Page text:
The lemony scents of linden and jasmine hang thick in the air. Evenings greet an ever-more reluctant setting sun, against the backdrop of singing nightingales. Everywhere, bright green florets are sprouting, announcing the much anticipated arrival of Spring.
It’s time again to venture outside, and enjoy Berlin’s finest features; its green spaces. If you’re among the central city dwellers, you might already be privy to most parks inside the Ringbahn. Venture towards the southern neck of the woods, and you’ll find another gem, worthy of exploring.
In the south-west side of Britz, lies Britzer Garten.
Dating back to 1985, the park offers 90 hectares of hilltops, lakes and meadows. With its themed gardens, wild spaces and architectural curiosities, there’s much to explore. Best give yourself plenty of time.
For a glimpse into the old traditional Britz, enter at Sangerhausen. Here, the rose garden–with its pergola and rare varieties–greet you with traditional grandeur. Historical cultivars hark back to the early 20s, when most of Berlin’s bed-, shrub- and tea roses were cultivated here.
Continue east, and soon you’ll find yourself surrounded by funkias and delphiniums. Boasting over thirty different species, the perennial garden blooms throughout the year. Water lilies drift along the pond at the gardens centre, while other water-lovers, like daylilies and forget-me-nots, dance in the reflection of the water.
Further afield, what may seem to some as a weird display of rocks, is in fact a geological garden. Taking the shape of an ammonite, the garden represents the geological history of our planet. Onwards, toward the gate at Buckower Damm, visitors can marvel at the wide open meadows, framed by rhododendron groves currently in bloom.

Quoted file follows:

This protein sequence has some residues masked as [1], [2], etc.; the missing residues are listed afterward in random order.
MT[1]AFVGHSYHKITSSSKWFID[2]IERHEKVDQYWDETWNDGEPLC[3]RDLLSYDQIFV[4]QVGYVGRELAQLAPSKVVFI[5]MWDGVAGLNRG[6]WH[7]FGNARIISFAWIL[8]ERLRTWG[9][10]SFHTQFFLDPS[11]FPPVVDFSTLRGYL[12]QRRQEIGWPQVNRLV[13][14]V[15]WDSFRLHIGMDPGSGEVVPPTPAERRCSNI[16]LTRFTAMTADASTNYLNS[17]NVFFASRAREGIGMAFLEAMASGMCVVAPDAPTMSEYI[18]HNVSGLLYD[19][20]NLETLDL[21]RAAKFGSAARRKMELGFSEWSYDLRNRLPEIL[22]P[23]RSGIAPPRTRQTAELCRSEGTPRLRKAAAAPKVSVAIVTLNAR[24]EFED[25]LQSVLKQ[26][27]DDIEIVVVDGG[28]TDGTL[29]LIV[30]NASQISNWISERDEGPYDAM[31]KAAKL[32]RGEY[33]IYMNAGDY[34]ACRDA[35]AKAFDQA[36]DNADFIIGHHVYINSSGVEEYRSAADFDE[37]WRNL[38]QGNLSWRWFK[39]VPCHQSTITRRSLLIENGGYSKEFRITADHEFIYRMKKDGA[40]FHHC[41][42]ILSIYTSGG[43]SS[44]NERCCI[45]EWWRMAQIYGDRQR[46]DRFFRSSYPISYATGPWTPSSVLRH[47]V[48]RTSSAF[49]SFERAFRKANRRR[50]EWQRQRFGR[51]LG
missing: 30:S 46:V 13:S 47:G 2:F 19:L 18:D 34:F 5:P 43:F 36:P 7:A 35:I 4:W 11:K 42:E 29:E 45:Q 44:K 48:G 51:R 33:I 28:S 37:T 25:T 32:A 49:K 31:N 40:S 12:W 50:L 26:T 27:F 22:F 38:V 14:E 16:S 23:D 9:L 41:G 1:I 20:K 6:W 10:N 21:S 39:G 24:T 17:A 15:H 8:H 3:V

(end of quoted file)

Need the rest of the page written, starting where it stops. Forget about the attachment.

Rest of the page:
Take the winding paths from here, and venture into the hidden “fairy gardens”. In late summer evenings, gold flake-, cinnamon-, and tree ferns, create a magical play of light.
Speaking of magic, a truly German garden would be incomplete if it does not include some sort of witchery. On the northern side of the ten acre lake lies the “Hexen” garden. Amongst the stone wall “castle ruins”, visitors can explore medieval species like ornamental columbines, wild strawberries and “trollblumen”. Guided tours offer insights into the use of plants during the Middle Ages–including poisonous species and those believed to ward of demons and witches.
Sitting like a fat bullfrog on the lake adjacent, Café am See keeps the fairytale notion alive.
Built in the so-called “earth-building” method of architect Engelbert Kremser, the curious looking dome is made from heaped earth that was first concreted and then hollowed out.
For the time being, since all thecafés remain closed, it’s best to pack lunch for a picnic on one of the many lawns.
A little northwards on Kalendarplatz, the orangery is a more pleasing architectural landmark. The south side of the building aligns with the prime meridian, where at noon the sun casts a shadow on the golden line in the central axis, from which local Berlin time can be read. Needing no conventional heating, its passive energy system stores the sun’s heat, making it the perfect place to overwinter less hardy species and enjoy sunny glimpses of the lake.
From here, alongside Kastanienallee towards the Masiner Weg entrance, the park is currently hosting a tulip exhibition. Nearly 250 000 tulip bulbs are in bloom, ranging from lily-flowered and fringed types to extravagant parrot tulips. Take note that due to corona, a time-slot for the Tulipan must be reserved in advance.
You can reach Britzer garten via the U6 and 181 bus. But if the weather is nice I would recommend a cycle. The route goes through other green spaces like Hassenheide and Tempelhofer Feld, past the Britz Schloss. The nearest entrance along this route is down Alt Britz and Mohriner Allee towards the Massiner Entrance, where the Tulipan exhibition is currently on show.
Entrance is €3 and can be bought online or at the gates.
- BRITZER GARTEN
- Sangerhauser Weg 1
- 12349 Berlin